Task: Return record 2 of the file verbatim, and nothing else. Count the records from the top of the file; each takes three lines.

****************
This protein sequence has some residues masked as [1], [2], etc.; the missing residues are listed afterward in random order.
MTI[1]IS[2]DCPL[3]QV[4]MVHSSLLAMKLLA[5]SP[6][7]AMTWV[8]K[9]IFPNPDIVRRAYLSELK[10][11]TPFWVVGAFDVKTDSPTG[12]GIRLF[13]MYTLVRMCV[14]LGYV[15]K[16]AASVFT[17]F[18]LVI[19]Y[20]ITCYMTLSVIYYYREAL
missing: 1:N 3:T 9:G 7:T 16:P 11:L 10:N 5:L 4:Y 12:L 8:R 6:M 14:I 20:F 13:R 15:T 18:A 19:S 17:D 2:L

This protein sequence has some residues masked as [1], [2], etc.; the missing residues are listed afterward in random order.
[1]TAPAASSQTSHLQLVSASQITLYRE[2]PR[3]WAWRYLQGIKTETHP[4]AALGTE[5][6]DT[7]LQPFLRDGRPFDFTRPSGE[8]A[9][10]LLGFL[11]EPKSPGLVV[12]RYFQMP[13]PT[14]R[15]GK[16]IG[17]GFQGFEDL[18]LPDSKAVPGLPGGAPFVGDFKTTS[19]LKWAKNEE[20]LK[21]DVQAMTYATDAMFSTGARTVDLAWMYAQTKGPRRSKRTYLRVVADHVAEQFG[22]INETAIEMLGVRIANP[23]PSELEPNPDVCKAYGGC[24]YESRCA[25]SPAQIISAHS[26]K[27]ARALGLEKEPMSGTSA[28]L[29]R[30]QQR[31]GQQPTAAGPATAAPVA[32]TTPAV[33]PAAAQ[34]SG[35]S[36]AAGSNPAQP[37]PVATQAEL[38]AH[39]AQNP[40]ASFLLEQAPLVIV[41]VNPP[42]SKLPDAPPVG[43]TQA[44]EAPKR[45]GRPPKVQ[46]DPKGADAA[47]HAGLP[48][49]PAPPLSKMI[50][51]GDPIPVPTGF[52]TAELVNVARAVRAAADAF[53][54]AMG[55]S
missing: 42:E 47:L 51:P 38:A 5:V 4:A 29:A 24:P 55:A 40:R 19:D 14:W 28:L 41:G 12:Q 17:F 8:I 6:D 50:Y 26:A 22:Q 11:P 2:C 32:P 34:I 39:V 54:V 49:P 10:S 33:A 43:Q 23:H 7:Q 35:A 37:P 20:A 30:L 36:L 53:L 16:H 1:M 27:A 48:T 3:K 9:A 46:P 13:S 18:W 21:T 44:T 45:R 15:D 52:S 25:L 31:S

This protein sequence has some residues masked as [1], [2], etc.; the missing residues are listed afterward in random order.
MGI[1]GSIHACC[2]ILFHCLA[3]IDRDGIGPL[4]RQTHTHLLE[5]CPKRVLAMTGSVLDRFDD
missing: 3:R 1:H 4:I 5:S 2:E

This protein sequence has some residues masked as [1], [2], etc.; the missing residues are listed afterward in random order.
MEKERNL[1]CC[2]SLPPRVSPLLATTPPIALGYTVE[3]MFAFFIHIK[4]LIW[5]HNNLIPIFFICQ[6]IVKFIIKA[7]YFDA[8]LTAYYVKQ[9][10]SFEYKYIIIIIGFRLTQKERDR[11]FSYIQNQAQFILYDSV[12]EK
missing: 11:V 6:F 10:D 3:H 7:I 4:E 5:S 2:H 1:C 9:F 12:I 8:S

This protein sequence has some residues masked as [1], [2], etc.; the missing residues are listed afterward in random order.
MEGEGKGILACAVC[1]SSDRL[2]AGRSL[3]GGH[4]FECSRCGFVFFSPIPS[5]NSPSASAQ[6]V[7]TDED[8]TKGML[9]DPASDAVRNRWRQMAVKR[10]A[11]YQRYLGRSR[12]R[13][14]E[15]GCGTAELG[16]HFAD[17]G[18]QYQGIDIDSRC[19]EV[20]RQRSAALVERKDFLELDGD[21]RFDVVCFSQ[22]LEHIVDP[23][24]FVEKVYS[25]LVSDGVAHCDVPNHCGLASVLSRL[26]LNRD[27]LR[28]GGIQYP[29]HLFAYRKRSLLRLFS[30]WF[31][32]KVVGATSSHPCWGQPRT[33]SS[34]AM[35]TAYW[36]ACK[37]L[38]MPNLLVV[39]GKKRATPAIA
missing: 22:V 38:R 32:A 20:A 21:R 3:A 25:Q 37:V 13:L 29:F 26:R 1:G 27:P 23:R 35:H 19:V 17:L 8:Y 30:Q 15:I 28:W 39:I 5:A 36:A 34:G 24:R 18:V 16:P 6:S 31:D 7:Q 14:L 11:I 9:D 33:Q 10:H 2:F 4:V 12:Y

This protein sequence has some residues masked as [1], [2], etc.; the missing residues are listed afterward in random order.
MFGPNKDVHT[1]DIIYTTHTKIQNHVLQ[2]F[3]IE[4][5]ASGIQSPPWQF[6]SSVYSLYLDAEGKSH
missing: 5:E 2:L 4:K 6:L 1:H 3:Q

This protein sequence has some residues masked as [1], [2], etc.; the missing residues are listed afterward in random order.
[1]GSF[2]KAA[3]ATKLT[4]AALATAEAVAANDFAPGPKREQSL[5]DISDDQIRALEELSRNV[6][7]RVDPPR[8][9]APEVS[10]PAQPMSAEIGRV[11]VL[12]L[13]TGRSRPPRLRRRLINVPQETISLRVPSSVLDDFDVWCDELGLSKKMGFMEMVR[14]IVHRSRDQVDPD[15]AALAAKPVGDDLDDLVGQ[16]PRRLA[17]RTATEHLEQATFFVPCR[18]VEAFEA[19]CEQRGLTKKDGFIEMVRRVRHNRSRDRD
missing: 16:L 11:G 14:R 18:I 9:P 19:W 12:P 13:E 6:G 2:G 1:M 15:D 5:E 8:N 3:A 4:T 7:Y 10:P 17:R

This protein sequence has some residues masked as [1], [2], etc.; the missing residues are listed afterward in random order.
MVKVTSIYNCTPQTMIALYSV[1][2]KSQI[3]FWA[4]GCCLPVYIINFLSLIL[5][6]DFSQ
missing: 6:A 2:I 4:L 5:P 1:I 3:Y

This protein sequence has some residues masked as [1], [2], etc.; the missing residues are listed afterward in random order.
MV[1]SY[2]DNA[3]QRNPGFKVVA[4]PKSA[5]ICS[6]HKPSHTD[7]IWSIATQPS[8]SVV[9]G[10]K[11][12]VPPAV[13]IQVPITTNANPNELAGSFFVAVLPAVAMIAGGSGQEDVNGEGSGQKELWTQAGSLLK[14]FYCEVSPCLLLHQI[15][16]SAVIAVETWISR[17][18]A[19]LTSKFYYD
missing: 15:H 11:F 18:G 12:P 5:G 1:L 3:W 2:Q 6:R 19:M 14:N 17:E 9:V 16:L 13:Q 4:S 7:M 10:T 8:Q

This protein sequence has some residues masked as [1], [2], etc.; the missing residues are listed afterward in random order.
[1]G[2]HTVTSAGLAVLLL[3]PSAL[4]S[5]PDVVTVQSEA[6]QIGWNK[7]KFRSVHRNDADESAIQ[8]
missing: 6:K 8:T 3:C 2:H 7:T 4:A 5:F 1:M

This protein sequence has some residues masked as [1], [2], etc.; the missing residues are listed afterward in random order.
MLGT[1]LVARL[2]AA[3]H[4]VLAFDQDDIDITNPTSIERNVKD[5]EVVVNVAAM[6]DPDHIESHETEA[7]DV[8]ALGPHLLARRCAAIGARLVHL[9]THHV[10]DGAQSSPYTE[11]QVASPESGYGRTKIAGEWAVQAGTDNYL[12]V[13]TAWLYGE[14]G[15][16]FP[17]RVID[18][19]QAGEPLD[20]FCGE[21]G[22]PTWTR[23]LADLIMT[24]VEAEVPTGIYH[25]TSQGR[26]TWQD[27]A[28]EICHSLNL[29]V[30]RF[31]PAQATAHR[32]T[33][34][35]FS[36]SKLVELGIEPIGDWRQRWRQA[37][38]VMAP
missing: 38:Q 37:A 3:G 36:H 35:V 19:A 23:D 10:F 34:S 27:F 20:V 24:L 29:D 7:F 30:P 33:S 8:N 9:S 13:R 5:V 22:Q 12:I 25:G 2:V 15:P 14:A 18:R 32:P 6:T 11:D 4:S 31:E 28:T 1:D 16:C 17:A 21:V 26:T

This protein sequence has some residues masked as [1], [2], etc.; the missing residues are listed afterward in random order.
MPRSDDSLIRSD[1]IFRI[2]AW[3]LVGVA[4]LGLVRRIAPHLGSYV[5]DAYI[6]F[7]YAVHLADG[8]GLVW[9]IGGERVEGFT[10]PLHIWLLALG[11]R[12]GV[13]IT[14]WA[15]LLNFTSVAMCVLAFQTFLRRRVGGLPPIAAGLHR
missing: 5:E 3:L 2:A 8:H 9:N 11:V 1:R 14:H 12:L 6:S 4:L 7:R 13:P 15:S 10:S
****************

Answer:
This protein sequence has some residues masked as [1], [2], etc.; the missing residues are listed afterward in random order.
[1]TAPAASSQTSHLQLVSASQITLYRE[2]PR[3]WAWRYLQGIKTETHP[4]AALGTE[5][6]DT[7]LQPFLRDGRPFDFTRPSGE[8]A[9][10]LLGFL[11]EPKSPGLVV[12]RYFQMP[13]PT[14]R[15]GK[16]IG[17]GFQGFEDL[18]LPDSKAVPGLPGGAPFVGDFKTTS[19]LKWAKNEE[20]LK[21]DVQAMTYATDAMFSTGARTVDLAWMYAQTKGPRRSKRTYLRVVADHVAEQFG[22]INETAIEMLGVRIANP[23]PSELEPNPDVCKAYGGC[24]YESRCA[25]SPAQIISAHS[26]K[27]ARALGLEKEPMSGTSA[28]L[29]R[30]QQR[31]GQQPTAAGPATAAPVA[32]TTPAV[33]PAAAQ[34]SG[35]S[36]AAGSNPAQP[37]PVATQAEL[38]AH[39]AQNP[40]ASFLLEQAPLVIV[41]VNPP[42]SKLPDAPPVG[43]TQA[44]EAPKR[45]GRPPKVQ[46]DPKGADAA[47]HAGLP[48][49]PAPPLSKMI[50][51]GDPIPVPTGF[52]TAELVNVARAVRAAADAF[53][54]AMG[55]S
missing: 42:E 47:L 51:P 38:A 5:V 4:A 29:A 24:P 55:A 40:R 19:D 14:W 28:L 41:G 12:Q 17:F 8:I 6:D 50:Y 26:A 22:Q 11:P 2:C 32:P 34:I 39:V 54:V 49:P 10:S 33:A 43:Q 23:H 7:Q 35:A 37:P 20:A 30:L 36:L 53:L 16:H 1:M 27:A 48:T 3:K 9:A 46:P 13:S 18:W 21:T 44:T 45:R 15:D 52:S 25:L 31:S